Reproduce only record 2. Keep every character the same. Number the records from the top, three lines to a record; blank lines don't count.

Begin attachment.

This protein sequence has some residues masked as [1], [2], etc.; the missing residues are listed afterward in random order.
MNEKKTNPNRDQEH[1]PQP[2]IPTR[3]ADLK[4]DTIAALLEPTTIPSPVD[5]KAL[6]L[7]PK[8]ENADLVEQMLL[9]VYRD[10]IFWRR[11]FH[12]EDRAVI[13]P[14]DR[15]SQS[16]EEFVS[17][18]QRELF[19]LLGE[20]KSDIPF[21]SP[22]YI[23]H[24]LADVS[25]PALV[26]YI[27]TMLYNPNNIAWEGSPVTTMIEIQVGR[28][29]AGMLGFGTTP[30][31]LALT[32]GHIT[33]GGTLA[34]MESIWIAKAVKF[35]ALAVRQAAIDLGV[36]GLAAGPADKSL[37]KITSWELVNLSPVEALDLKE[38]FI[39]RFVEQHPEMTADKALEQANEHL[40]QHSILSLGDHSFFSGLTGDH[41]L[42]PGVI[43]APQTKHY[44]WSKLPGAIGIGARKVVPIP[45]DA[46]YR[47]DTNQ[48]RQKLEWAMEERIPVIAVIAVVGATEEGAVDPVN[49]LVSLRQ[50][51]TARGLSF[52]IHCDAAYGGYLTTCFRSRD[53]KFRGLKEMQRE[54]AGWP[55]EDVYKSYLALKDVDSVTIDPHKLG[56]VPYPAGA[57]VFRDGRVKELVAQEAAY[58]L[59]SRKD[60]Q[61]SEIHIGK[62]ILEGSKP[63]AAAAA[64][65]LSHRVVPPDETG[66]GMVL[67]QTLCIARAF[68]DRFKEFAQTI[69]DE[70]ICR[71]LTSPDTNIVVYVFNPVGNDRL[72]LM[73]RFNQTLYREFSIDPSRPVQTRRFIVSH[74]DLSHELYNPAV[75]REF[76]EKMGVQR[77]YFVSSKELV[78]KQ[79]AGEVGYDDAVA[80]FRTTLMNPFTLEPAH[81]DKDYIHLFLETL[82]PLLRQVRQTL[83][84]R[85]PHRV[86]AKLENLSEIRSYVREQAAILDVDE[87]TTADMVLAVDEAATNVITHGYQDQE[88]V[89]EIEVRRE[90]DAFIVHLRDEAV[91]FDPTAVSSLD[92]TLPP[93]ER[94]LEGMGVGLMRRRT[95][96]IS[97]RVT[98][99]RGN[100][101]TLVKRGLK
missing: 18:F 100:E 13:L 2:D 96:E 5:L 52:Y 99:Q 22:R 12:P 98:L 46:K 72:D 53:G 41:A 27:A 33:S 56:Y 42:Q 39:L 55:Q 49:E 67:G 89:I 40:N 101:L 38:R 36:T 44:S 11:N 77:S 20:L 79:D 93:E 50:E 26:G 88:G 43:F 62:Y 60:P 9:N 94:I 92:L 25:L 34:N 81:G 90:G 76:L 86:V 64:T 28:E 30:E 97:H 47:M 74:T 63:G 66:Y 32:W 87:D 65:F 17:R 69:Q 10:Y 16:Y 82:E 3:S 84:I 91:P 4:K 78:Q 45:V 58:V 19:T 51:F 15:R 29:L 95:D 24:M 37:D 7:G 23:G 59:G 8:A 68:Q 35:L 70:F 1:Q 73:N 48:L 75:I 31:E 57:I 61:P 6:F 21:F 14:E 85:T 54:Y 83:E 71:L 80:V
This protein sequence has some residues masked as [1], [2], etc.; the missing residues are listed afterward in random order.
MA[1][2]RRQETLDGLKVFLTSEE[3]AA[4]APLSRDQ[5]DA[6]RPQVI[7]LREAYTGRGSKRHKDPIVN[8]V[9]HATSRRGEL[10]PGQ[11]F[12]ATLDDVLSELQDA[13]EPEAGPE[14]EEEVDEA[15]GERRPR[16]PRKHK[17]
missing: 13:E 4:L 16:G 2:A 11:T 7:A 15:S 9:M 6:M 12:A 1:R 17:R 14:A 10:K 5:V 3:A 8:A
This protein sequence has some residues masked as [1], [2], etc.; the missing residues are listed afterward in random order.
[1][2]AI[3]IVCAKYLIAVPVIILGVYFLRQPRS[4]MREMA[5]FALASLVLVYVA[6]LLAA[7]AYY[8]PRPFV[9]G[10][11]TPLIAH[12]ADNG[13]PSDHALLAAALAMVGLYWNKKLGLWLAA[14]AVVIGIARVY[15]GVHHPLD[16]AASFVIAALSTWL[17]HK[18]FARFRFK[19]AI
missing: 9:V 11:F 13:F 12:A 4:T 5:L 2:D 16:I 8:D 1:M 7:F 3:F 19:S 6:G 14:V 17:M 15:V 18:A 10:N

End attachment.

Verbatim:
This protein sequence has some residues masked as [1], [2], etc.; the missing residues are listed afterward in random order.
MA[1][2]RRQETLDGLKVFLTSEE[3]AA[4]APLSRDQ[5]DA[6]RPQVI[7]LREAYTGRGSKRHKDPIVN[8]V[9]HATSRRGEL[10]PGQ[11]F[12]ATLDDVLSELQDA[13]EPEAGPE[14]EEEVDEA[15]GERRPR[16]PRKHK[17]
missing: 13:E 4:L 16:G 2:A 11:T 7:A 15:S 9:M 6:M 12:A 1:R 17:R 14:A 10:K 5:V 3:A 8:A